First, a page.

Jim Flynn

Jim Flynn, Money & the Law

For many, fear of probate still ranks right up there with fear of snakes and spiders.

However, at least in Colorado, probate — administering an estate — is logical, expeditious and not financially burdensome. A personal representative is appointed to administer the estate. The personal representative then rounds up the decedent’s assets; pays the decedent’s bills; and distributes what is left, either under the terms of a will or pursuant to the laws of intestacy (the laws that govern distribution if there is no will).

In most cases, the appointment of a personal representative and the determination that a will is valid are dealt with through a simple application reviewed by an administrative officer of the probate court, with no need to bother the judge. Furthermore, for small estates where the value of the decedent’s assets, less liens and encumbrances, doesn’t exceed a certain amount and where no real estate is involved, Colorado law provides a way for an estate to be administered that doesn’t require any involvement by a court.

The small estate size limitation is $70,000 and changes annually based on a cost of living index. Here’s how this process works:

Someone who can properly claim to be a successor in interest to the decedent (that is, someone who stands to inherit), or who has been given authority by successors in interest to act on their behalf, fills out an affidavit, given the name Collection of Personal Property by Affidavit. This document states, under oath (and therefore penalty of perjury if the oath is false), that the net value of the estate does not exceed the current small estate limit; the decedent has been dead at least 10 days; and no court proceedings affecting the estate are pending.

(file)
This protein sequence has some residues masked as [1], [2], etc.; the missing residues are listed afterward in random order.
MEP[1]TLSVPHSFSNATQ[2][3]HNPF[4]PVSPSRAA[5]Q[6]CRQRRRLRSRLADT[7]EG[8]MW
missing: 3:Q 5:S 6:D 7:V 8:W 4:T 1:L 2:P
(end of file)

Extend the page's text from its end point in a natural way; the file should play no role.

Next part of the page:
The affidavit will list all those claiming to be a successor in interest to the decedent and their respective share of the estate.

The person signing the affidavit can then use it to take possession of the personal property assets of the decedent, including money in bank accounts, and can sell assets, transfer car titles and otherwise go about the business of administering the estate. In effect, this procedure allows someone to act like a personal representative without having to be appointed as such by a court.

Although the statute authorizing use of the small estate affidavit doesn’t speak to this, somewhere along the way, the decedent’s debts need to be paid. Otherwise, creditors could force the administration of the estate back into court.

The statute creating the small estate process protects those who deal with the person signing the affidavit. They are released from liability “to the same extent as if they dealt with a personal representative.” And, there is no duty on their part “to see to the application of the personal property” or “inquire into the truth of any statement in the affidavit.”

The Collection of Personal Property by Affidavit document is an official Colorado Judicial Branch form — JDF 999 — and the form comes with an official set of instructions, JDF 998. Both can be found at the Judicial Branch website, www.courts.state.co.us/Forms.

Notwithstanding the seeming simplicity of the small estate process, there are still ways a person signing the small estate affidavit, and using it to collect and distribute assets, can get in trouble. Therefore, hiring an attorney experienced in estate administration to assist in the process will be money well spent, and this cost can be paid out of the estate.

Jim Flynn is with the Colorado Springs firm of Flynn & Wright. You can contact him at moneylaw@jtflynn.com.

Jim Flynn is with the Colorado Springs firm of Flynn & Wright. You can contact him at moneylaw@jtflynn.com

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